You’ve probably heard of trusts and trustees before – most likely in the context of a rich kid living off of their trust fund. However, trusts are not just legal tools for the wealthy. We’ve talked about trusts before, and if you want to delve a little deeper into that subject, you can read more about whether a trust is right for you.
Today we’ll focus on what a trustee is and when you may need one.
What is a trustee?
A trustee is the person legally responsible for executing the instructions you and your attorney draft in your trust document. A trustee should always be acting in the best interest of the person benefitting from the document. That person is called the beneficiary.
A trustee only comes into play when you can’t act for yourself due to disability or death. You want to choose someone who can act with integrity and impartiality. We have additional information to help you determine who will be a good helper for your plan here.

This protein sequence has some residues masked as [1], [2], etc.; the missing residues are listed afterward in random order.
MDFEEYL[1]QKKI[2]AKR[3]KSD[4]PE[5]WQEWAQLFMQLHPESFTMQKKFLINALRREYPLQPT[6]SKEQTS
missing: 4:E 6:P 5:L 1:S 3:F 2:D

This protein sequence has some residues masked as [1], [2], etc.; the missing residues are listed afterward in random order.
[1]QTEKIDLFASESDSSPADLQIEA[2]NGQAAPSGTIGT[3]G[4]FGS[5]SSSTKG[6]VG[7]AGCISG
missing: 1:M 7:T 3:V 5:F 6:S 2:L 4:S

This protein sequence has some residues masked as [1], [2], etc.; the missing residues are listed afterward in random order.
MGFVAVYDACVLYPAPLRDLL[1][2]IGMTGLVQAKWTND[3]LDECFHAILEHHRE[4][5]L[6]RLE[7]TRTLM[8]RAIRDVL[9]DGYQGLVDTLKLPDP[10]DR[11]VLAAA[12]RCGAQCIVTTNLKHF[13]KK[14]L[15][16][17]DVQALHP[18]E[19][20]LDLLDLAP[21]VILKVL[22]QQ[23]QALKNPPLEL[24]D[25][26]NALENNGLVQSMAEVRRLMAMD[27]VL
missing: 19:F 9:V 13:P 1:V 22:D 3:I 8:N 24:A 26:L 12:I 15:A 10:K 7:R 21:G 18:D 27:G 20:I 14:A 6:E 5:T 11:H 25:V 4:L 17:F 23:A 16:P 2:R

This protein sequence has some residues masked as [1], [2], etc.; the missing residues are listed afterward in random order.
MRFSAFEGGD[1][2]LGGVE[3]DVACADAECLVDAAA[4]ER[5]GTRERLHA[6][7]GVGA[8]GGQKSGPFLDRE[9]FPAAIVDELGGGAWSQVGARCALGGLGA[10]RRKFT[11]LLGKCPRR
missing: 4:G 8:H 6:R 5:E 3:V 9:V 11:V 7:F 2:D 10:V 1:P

The actual function of your trustee will depend on when they are assisting you. You may choose the same person for all scenarios or someone different for each instance.
Immediately after death, a death trustee will manage the deceased’s financial obligations. They will need to pay bills, gather or sell assets, file claims, file tax returns, and determine who gets what and when.
Ongoing Trust Trustee
This is the person who would manage the rich kid’s trust or Average Joe’s Trust. If a trust continues for other beneficiaries after the death of the primary person, a trustee may be faced with decisions regarding how much money to distribute and when – like whether to let someone buy a new car. Some other examples may include:
- If someone dies leaving minor children, then a trustee will decide how to spend the money in the trust that was left for the child/children.
- If vacation property is left in a trust, then the trustee will manage that property and the financial responsibilities connected to it.
If you’re ready to get started planning, give us a call at 217-726-9200 to RSVP to schedule your Initial Meeting.